Mr Armstrong, who is 27, said the clutch of neighbours in Pretoria Street rarely speak to one another and he admits there is no sense of community.
‘That grassland used to be full of houses and it’s sad how they’ve just left it like that. It’s a quiet street and people don’t really come out.’
‘This is my family home’
However, not everyone loathes living in Hull’s most deserted street.
Tina Scholey, 47, is one of Pretoria Street’s longest residing residents having moved in 18 years ago, and although she admits the street has become an eyesore, home is ultimately where the heart is
Tina Scholey, 47, is one of Pretoria Street’s longest residing residents having moved in 18 years ago, and although she admits the street has become an eyesore, home is ultimately where the heart is.
‘I like living down here,’ the mum-of-three said. ‘I’ve never really wanted to move because it is my family home.
‘It’s all my kids have ever known and all the memories we’ve had over the years have been at this property.’
Miss Scholey agrees it needs ‘whipping into shape’ and she recalls there were plans to tear down the whole of Pretoria Street in a huge regeneration project.
She thinks it is ‘crazy’ for just eight houses to be left and says sometimes people get confused and think Pretoria Street has been abandoned.
‘It does look bad and sometimes I’ve had booked taxis come and then drive off because they think it is a hoax call,’ Miss Scholey said.
‘It was full of terraced housing on both sides and I think the way they are doing it is crazy. Why would you leave eight houses up?
‘When they were pulling down the houses they gave us new windows and doors to be in keeping with the new properties that would be built around us but why build around old houses?
‘By the time they get round to building them these new doors and windows and not going to be new anymore.’
Miss Scholey also admits it is sad to see that a green field outside their homes has become a ‘dumping ground’ for fly-tippers, with residents concerned about the waste.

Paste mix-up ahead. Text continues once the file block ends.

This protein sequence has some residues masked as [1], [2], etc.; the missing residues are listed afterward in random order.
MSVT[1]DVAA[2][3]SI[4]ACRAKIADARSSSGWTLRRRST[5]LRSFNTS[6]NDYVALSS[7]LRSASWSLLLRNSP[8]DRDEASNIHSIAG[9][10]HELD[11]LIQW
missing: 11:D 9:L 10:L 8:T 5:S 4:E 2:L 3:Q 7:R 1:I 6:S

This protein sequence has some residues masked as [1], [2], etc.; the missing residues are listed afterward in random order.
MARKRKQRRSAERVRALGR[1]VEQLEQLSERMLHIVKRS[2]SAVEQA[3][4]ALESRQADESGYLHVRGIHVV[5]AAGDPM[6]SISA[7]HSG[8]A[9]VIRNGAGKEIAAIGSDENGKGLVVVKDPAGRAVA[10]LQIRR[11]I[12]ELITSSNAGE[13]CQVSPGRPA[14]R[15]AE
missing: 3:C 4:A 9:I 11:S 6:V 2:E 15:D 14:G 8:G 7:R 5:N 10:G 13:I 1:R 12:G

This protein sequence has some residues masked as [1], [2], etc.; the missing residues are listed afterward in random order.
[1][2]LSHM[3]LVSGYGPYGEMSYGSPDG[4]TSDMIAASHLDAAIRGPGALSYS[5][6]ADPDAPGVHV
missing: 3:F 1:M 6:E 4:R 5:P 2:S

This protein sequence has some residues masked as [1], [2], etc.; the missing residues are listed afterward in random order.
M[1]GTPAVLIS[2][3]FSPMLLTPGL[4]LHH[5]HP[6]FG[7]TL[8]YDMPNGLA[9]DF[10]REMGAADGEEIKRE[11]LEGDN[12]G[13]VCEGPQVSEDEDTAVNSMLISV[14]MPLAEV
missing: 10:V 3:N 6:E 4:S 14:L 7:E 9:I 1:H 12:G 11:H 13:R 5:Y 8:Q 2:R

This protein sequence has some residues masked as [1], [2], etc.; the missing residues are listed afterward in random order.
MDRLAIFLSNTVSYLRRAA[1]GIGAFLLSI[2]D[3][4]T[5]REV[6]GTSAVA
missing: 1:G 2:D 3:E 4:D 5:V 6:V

‘People class it as wasteland over there,’ she said. ‘People bring their horses on it and it is just a mess. People have bonfires on it and it is just a dumping ground.
‘Kids go on it and inside the houses and you don’t know what they get up to in there. They are an eyesore and there is a concern about food waste because we don’t want vermin coming into our homes.’
‘We feel forgotten about’
Thomas Dumughn, 24, who has lived in Pretoria Street with his partner, Ellie Caulfield, 23, for just over a year is due to move next month.
He says living in such an isolated street presents as both ‘a blessing and a curse’ but his partner admits for the past year she has felt ‘forgotten about’.
Mr Dumughn said: ‘It’s silent, quiet and there’s no one about which is good but it’s a depressing place to be. I grew up in Swanland and Brough and this just isn’t a good place to be.
‘Rubbish is a problem down here and you do get fly-tippers too. It’s not nice to see and because of the rubbish you do see rats running around in the field.
‘That is why we are moving and we’re going up to Greenwood Avenue.’
Miss Caulfield added: ‘I suffer from mental health problems and moving here has been depressing. Our house is full of damp but the neighbours are lovely – it’s just the area.
‘It’s deserted and we feel ignored. They could make this into a really lovely area but we just feel forgotten about.’
Unsurprisingly, Pretoria Street is the most deserted street in Hull by percentage, according to the latest figures on the Hull City Council website.